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Why 'Swing Lo Magellan' is my favorite record of 2012

Dirty Projectors Swing Lo Magellan

A Fake Walls Best Albums of 2012 list may have brought a few under-appreciated LPs a little well-deserved publicity, but would have mostly been redundant. On top of that, like every year, only a handful of new full-lengths really resonated with me.

Considering that and the fact most FW regulars probably would not have the interest or attention span to read what I thought about my top 25 or so albums of this year, I'd like to kindly suggest you give Swing Lo Magellan another listen whether you missed it, weren't won over on first listen or emphatically agree with me. Here's a few reasons:

Lyrics in general tend to either dip towards being unforgivingly elementary or indulgently introspective. There are plenty of other ways lyrics can go wrong or right, but to keep things simple, our most adored lyricists usually do a good job at finding the narrow middle ground between the two. Longstretch has always had a talent and obvious devotion for his words, but like never before his fully matured rationale is channeled through potent yet ambiguous lines.

Following what seems to be a natural progression towards a more relaxed form of songwriting, the Brooklyn outfit now seem to let the songs write themselves. I'm actually fairly curious as to how the numbers were conceived. Whether Dave wrote the foundation for "Gun Has No Trigger" on an acoustic guitar and completely changed things in the studio or if the whole orchestra was masterminded inside of his head is something I may never find out.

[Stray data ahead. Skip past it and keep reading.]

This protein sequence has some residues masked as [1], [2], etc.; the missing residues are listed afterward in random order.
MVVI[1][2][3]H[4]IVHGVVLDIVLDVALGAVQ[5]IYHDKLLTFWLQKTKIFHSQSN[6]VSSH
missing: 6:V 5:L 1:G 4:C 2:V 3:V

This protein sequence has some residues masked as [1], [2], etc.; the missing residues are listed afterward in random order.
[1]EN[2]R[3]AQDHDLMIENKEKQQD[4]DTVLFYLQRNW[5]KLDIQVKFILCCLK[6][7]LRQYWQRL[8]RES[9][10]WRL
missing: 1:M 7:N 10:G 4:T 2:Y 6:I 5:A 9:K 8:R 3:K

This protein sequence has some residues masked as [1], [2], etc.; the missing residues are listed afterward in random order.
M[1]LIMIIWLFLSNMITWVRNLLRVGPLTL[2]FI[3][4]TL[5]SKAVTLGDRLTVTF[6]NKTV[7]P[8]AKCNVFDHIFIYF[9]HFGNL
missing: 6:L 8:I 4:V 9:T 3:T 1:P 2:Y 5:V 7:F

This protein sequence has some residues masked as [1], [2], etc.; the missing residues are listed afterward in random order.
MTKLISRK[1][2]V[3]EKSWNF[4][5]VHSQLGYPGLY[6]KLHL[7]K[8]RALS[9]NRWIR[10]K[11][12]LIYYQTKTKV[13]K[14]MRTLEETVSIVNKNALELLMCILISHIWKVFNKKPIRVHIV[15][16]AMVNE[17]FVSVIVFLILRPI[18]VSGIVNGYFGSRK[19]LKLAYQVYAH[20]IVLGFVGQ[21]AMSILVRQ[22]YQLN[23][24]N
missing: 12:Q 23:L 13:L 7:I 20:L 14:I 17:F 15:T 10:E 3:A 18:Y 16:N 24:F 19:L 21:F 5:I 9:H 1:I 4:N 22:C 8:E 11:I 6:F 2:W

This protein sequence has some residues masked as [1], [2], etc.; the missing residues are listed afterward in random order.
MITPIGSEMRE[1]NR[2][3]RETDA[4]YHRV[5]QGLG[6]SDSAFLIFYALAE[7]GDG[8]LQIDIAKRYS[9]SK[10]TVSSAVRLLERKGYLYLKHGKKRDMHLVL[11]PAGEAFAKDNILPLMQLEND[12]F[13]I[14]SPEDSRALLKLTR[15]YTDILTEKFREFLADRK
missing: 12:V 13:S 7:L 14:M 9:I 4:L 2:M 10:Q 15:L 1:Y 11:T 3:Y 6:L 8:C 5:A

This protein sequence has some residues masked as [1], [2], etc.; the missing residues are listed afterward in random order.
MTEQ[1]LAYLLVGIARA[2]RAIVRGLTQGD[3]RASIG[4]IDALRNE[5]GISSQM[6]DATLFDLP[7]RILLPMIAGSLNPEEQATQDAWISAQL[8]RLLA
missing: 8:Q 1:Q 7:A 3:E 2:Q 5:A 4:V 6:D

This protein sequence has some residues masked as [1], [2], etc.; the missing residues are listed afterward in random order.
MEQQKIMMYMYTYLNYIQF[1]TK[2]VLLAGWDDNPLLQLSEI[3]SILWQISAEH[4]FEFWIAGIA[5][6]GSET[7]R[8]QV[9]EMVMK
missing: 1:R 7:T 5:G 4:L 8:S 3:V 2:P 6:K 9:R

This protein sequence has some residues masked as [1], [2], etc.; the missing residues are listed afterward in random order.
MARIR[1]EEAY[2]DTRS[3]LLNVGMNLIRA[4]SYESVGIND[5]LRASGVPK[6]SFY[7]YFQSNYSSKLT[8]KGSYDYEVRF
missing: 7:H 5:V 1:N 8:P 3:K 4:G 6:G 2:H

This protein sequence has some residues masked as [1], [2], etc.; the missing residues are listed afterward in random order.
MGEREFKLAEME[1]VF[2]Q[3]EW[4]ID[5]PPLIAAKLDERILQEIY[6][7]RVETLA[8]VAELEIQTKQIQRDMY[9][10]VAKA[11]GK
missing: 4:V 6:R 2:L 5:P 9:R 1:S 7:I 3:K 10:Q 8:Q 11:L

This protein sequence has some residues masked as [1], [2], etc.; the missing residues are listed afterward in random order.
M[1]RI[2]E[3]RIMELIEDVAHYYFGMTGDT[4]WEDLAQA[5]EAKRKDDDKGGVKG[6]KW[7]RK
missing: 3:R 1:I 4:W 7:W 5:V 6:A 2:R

In a sterling nod to more organic and present production approaches, Dirty Projectors end up bringing listeners a symphony of some of the most zealous guitar and drum trackings of recent years. Breaking down the artistry on a song by song basis would not only get old, it also wouldn't do the essentially perfect work justice.

Somewhat their token feature, the harmonies found on DP's latest effort are more ornate and fully developed this time around. It's hard to pick just one example where they assist in delivering a stout narrative in elegant form, but since we're ending this post on the subject we may as well pick the record's closer. With a descending vocal chorus so brutally heart-warming, it almost simultaneously makes Longstretch's pessimistic lament -- "a world crooked, fucked up and wrong" -- self-contradictory. Maybe that's the album's only flaw; the music is too charming for us to buy or be bothered by downbeat dialogue no matter how articulate.


Reader Comments (2)

my favorite behind Channel Orange.
December 31, 2012 | Unregistered CommenterSarah
Yes! Even though this got good reviews I still feel like it was underrated.
December 31, 2012 | Unregistered CommenterNB
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